A prominent U.S. law firm, Blank Rome, with twelve offices around the world, is being sued in New York by a divorce client who alleges that the firm was more interested in protecting their corporate client, Morgan Stanley, then looking out for her best interests.
Kristina Armstrong was married to Michael Armstrong, who was head of capital markets and international and domestic private wealth management at Morgan Stanley. Ms. Armstrong’s court action alleges that Blank Rome failed to advise her they were representing Morgan Stanley in a $400 million transaction and took steps to protect her husband in their divorce case. The court document reads:
“Mr. Armstrong sat at the controls of Morgan Stanley, which employed and paid Blank Rome millions of dollars in legal fees, thus allowing Blank Rome to be the ultimate “puppet master” as Blank Rome could control Ms. Armstrong’s divorce litigation in a manner designed to protect Morgan Stanley.”
The lawsuit suggests that during the divorce litigation her lawyers failed to seek possession of Mr. Armstrong’s securities license, the “single most important economic asset at play” in the divorce which she values at $12 to $16 million.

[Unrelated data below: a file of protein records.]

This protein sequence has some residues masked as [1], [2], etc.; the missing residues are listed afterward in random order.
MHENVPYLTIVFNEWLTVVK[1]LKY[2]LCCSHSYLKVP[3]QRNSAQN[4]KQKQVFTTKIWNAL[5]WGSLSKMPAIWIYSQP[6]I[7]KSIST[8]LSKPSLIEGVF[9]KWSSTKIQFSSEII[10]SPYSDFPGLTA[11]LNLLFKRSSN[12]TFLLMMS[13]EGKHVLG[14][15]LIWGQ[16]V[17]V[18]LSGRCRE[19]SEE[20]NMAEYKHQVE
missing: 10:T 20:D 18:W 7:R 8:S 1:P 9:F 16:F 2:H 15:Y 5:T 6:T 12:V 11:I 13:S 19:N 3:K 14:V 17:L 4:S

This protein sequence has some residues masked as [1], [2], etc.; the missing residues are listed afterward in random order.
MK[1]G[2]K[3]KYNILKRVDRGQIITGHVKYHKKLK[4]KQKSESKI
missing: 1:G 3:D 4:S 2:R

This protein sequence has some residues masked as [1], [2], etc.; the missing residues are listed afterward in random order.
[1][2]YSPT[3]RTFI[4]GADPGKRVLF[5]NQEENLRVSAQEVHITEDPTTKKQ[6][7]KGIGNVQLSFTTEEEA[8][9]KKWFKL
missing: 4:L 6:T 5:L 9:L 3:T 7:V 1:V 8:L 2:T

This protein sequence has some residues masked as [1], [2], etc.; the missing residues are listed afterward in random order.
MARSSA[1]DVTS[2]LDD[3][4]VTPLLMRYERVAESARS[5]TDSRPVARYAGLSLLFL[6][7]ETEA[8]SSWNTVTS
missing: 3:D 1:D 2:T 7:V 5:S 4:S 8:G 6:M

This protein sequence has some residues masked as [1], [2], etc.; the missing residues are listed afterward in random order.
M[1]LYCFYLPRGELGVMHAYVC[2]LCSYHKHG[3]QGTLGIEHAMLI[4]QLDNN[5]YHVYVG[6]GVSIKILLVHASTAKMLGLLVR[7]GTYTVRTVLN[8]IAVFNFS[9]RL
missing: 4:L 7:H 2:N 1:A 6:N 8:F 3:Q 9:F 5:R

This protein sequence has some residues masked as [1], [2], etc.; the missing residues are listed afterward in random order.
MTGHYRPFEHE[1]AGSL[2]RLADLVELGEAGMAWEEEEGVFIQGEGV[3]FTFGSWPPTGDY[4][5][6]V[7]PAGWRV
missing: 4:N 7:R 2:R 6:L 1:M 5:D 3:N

Mr. Armstrong denies knowing of any relationship between his wife’s lawyers and Morgan Stanley and the firm vigorously denies their former client’s allegations.
What is interesting about this case is that it appears as if Mr. Armstrong’s professional credentials, namely his securities license, may be property that is divisible in the event of marriage breakdown. Indeed, New York is one of the few jurisdictions that places a value on a professional degree acquired during the marriage. Its lifetime value is calculated by experts, who charge big fees for their valuation services.
So, if you have credentials as a lawyer, doctor, securities trader, MBA, architect and presumably other professional designations, this qualification will be monetized and a payment will be made to the professional’s spouse. In one case the career of an opera singer was valued and divided between the spouses.
Not surprisingly, this law is widely criticized and no wonder…. in one case a wife’s nursing degree was valued at $$850,000 and after subtracting her student loans the court ordered her to pay 25% of the value to her husband over a period of 396 months. At the appeal level the value was changed to a mere $155,000 but the wife was still required to pay 25% to her ex-husband. The most common reaction to this law is ” I have to pay my spouse money that I have not yet earned?”
Yes, that’s about right, and that is in addition to any spousal support order. Happily for Canadians, while some lawyers have tried to press for a division of career credentials, Canadian courts have resisted the notion that a career can be valued and monetized with a payout to one’s partner.
Lawdiva aka Georgialee Lang